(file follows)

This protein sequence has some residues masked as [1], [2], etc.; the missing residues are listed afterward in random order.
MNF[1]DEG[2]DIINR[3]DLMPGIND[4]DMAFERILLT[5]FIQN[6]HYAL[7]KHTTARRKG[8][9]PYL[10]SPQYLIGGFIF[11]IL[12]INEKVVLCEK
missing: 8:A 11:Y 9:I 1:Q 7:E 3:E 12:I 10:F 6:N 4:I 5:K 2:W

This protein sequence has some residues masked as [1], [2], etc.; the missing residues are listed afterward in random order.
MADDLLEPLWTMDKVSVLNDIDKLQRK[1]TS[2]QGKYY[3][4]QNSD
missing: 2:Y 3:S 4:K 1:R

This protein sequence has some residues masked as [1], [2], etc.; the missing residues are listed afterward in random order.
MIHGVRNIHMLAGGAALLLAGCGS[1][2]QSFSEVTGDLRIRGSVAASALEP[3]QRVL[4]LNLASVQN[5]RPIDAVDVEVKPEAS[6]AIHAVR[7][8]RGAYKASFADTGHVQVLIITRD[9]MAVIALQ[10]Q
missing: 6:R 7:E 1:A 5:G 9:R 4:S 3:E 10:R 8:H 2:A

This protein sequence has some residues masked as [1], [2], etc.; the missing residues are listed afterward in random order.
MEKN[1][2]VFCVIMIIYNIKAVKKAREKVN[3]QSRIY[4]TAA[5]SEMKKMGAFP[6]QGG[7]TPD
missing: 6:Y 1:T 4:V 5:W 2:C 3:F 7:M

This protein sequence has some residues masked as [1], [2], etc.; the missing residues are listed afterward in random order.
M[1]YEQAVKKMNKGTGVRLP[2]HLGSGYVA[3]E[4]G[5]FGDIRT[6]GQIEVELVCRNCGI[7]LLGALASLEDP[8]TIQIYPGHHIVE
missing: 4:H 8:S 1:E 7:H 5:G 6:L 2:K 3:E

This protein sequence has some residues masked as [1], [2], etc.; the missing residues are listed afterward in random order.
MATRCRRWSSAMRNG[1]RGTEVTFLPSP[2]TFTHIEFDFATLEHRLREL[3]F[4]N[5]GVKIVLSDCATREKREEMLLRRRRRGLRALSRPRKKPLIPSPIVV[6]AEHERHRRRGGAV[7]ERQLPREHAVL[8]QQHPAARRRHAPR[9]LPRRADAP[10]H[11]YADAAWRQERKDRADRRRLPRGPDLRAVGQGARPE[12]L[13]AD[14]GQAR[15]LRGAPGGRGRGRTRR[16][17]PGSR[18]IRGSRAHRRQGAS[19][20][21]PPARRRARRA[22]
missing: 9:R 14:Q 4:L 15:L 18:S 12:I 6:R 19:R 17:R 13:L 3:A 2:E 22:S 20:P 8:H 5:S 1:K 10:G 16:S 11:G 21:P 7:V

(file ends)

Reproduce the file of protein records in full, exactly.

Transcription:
This protein sequence has some residues masked as [1], [2], etc.; the missing residues are listed afterward in random order.
MNF[1]DEG[2]DIINR[3]DLMPGIND[4]DMAFERILLT[5]FIQN[6]HYAL[7]KHTTARRKG[8][9]PYL[10]SPQYLIGGFIF[11]IL[12]INEKVVLCEK
missing: 8:A 11:Y 9:I 1:Q 7:E 3:E 12:I 10:F 6:N 4:I 5:K 2:W

This protein sequence has some residues masked as [1], [2], etc.; the missing residues are listed afterward in random order.
MADDLLEPLWTMDKVSVLNDIDKLQRK[1]TS[2]QGKYY[3][4]QNSD
missing: 2:Y 3:S 4:K 1:R

This protein sequence has some residues masked as [1], [2], etc.; the missing residues are listed afterward in random order.
MIHGVRNIHMLAGGAALLLAGCGS[1][2]QSFSEVTGDLRIRGSVAASALEP[3]QRVL[4]LNLASVQN[5]RPIDAVDVEVKPEAS[6]AIHAVR[7][8]RGAYKASFADTGHVQVLIITRD[9]MAVIALQ[10]Q
missing: 6:R 7:E 1:A 5:G 9:R 4:S 3:E 10:R 8:H 2:A

This protein sequence has some residues masked as [1], [2], etc.; the missing residues are listed afterward in random order.
MEKN[1][2]VFCVIMIIYNIKAVKKAREKVN[3]QSRIY[4]TAA[5]SEMKKMGAFP[6]QGG[7]TPD
missing: 6:Y 1:T 4:V 5:W 2:C 3:F 7:M

This protein sequence has some residues masked as [1], [2], etc.; the missing residues are listed afterward in random order.
M[1]YEQAVKKMNKGTGVRLP[2]HLGSGYVA[3]E[4]G[5]FGDIRT[6]GQIEVELVCRNCGI[7]LLGALASLEDP[8]TIQIYPGHHIVE
missing: 4:H 8:S 1:E 7:H 5:G 6:L 2:K 3:E

This protein sequence has some residues masked as [1], [2], etc.; the missing residues are listed afterward in random order.
MATRCRRWSSAMRNG[1]RGTEVTFLPSP[2]TFTHIEFDFATLEHRLREL[3]F[4]N[5]GVKIVLSDCATREKREEMLLRRRRRGLRALSRPRKKPLIPSPIVV[6]AEHERHRRRGGAV[7]ERQLPREHAVL[8]QQHPAARRRHAPR[9]LPRRADAP[10]H[11]YADAAWRQERKDRADRRRLPRGPDLRAVGQGARPE[12]L[13]AD[14]GQAR[15]LRGAPGGRGRGRTRR[16][17]PGSR[18]IRGSRAHRRQGAS[19][20][21]PPARRRARRA[22]
missing: 9:R 14:Q 4:L 15:L 18:S 12:I 6:R 19:R 17:R 13:L 3:A 2:E 22:S 20:P 8:H 5:S 1:K 10:G 16:S 11:G 21:P 7:V